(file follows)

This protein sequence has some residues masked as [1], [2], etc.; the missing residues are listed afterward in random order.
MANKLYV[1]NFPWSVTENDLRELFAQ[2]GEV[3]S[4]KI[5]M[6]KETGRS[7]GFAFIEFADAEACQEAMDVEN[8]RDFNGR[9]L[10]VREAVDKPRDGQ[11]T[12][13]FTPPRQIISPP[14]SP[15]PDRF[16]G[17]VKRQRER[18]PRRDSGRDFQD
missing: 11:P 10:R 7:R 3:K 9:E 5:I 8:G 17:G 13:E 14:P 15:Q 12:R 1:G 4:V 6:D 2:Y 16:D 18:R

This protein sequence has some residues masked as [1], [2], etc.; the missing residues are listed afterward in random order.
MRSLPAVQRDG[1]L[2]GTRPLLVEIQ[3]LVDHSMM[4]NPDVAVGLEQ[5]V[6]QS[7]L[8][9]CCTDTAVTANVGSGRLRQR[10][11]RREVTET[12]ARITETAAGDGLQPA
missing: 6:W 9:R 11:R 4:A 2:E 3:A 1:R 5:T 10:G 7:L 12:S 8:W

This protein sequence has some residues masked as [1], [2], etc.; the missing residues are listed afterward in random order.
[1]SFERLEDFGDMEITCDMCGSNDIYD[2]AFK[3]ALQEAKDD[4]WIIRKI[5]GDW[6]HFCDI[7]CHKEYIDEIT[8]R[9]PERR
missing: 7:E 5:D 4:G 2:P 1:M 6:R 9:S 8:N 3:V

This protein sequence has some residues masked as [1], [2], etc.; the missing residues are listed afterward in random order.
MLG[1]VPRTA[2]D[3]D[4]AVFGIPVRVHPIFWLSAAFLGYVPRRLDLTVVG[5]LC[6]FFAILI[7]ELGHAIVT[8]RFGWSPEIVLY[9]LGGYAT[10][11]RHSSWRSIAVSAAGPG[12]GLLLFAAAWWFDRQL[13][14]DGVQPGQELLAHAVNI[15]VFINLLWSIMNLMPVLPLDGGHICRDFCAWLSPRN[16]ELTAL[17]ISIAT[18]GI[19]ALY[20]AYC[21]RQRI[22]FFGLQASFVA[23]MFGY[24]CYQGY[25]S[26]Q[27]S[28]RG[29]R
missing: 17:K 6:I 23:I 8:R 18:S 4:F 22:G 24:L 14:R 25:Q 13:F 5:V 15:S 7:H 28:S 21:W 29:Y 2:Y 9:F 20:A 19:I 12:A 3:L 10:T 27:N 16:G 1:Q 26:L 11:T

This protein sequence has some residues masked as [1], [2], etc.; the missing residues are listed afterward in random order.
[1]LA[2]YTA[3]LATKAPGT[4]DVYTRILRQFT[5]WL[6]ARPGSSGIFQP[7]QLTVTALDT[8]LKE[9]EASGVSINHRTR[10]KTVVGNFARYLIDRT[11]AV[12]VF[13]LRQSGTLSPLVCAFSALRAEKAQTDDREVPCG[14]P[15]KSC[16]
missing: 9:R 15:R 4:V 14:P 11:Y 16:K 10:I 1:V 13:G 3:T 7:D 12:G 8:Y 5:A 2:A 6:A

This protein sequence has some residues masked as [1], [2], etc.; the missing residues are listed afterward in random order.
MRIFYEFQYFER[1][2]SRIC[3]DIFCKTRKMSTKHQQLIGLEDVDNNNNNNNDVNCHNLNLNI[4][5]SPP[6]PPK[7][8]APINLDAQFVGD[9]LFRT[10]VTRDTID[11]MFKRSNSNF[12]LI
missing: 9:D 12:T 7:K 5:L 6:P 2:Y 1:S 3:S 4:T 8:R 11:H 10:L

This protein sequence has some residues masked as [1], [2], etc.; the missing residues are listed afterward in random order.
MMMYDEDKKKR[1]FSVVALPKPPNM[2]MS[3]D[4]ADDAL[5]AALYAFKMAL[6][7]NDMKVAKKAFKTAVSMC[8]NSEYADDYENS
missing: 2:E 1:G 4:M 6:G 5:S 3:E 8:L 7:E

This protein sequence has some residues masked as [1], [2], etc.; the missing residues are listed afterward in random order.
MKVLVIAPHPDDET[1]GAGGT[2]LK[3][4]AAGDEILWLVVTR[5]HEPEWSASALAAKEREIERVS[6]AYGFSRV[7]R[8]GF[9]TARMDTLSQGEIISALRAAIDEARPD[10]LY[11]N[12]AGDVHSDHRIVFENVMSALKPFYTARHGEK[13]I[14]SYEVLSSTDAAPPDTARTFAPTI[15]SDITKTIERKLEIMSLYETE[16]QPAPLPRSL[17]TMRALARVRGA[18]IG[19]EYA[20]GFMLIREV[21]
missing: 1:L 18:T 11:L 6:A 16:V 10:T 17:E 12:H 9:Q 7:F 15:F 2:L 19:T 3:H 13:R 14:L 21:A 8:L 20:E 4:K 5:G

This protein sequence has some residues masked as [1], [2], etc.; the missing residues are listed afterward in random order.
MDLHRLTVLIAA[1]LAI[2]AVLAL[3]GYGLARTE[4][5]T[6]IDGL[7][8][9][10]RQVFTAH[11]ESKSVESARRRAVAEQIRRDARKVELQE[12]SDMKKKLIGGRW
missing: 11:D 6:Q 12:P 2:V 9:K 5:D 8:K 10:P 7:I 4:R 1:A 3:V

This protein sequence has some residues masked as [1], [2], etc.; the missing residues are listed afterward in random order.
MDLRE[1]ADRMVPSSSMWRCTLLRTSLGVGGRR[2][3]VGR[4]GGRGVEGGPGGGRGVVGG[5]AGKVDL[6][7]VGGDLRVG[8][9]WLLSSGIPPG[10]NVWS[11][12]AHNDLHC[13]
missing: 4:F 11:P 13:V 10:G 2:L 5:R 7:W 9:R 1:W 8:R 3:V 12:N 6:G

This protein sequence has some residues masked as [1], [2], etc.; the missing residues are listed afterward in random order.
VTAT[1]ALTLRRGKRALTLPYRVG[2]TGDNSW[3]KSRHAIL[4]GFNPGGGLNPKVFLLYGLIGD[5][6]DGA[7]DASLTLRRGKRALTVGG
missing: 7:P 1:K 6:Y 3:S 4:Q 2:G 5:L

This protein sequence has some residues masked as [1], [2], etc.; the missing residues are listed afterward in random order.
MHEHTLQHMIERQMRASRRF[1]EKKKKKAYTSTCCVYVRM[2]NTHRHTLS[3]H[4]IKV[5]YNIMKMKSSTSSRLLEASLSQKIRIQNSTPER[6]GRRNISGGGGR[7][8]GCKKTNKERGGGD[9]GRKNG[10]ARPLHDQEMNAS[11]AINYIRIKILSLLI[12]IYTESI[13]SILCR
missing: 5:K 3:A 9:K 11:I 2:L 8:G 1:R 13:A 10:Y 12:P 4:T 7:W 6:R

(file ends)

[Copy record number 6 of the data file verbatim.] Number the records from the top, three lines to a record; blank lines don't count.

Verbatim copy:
This protein sequence has some residues masked as [1], [2], etc.; the missing residues are listed afterward in random order.
MRIFYEFQYFER[1][2]SRIC[3]DIFCKTRKMSTKHQQLIGLEDVDNNNNNNNDVNCHNLNLNI[4][5]SPP[6]PPK[7][8]APINLDAQFVGD[9]LFRT[10]VTRDTID[11]MFKRSNSNF[12]LI
missing: 9:D 12:T 7:K 5:L 6:P 2:Y 1:S 3:S 4:T 8:R 11:H 10:L